The Hollywood short was practically dead by 1964. But you wouldn’t know it by reading the Hollywood trades. When BoxOffice Magazine printed its annual Short Subject issue in late 1964, the Pink Panther was about to revive (ever so slightly) the interest in cartoon subjects for another few years; Tom & Jerry and Looney Tunes were “under new management”; Terrytoons and Walter Lantz trudged on; and Disney and Columbia limped along (primarily) with reissues.
Posted below are the relevant pages from the November 30th issue of BoxOffice (pardon the moire patterns; click thumbnails to enlarge). The full page advertising here may be the most publicity these films ever received – that’s certainly true of Paramount’s “all-star” line-up, consisting of of such “unforgettable” characters as Goodie Gremlin, King Artie and Homer Ranger.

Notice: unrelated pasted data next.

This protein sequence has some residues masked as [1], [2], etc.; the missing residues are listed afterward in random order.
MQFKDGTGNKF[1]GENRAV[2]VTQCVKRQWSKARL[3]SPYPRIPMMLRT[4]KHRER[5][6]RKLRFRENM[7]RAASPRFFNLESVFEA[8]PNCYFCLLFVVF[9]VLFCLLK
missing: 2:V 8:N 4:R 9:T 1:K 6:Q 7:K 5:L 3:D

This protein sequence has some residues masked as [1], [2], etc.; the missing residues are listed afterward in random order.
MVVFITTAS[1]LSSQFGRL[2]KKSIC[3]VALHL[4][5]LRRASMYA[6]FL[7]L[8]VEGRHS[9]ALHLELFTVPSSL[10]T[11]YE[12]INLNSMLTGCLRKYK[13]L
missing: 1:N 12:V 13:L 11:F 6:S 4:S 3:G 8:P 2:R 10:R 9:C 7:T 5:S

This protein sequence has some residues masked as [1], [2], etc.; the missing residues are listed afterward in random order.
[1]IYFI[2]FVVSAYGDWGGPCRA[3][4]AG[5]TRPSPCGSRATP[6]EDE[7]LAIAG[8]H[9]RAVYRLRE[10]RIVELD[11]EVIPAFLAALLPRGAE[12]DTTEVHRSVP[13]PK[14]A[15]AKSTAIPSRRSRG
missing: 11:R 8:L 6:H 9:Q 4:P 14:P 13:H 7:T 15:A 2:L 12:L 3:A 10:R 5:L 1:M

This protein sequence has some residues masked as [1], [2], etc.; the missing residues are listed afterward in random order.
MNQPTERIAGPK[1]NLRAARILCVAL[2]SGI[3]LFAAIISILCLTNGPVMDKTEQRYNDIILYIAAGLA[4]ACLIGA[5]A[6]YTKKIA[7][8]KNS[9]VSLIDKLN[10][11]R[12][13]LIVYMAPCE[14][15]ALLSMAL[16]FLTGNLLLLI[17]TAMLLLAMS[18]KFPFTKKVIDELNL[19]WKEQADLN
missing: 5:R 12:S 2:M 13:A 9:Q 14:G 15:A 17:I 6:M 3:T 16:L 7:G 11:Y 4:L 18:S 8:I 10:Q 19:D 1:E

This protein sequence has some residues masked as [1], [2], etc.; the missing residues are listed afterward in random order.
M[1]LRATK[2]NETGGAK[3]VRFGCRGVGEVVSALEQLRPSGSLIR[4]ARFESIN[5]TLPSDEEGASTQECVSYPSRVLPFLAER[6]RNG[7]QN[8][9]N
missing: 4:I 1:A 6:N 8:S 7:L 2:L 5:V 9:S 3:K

Interesting that Columbia was still reissuing serials, Three Stooges and Mr. Magoo, as well as hyping its 1963 Oscar winner The Critic. Universal and MGM were still releasing newsreels. As far as theatre owners were concerned, it might as well be 1953. The biggest news in retrospect was the establishment of the United Artists short subjects department, which picked up several live action films to accompany the series of Pink Panther cartoons they commissioned from DePatie Freleng. UA’s shorts turned a tidy profit for almost 20 years. I should know, I worked for UA from 1978-1984 and got a chance to meet Arthur Reinman before he closed the department and retired in 1982.
Going through the trades is like looking at a time capsule. It’s another piece of the giant jigsaw puzzle that is the history of animation.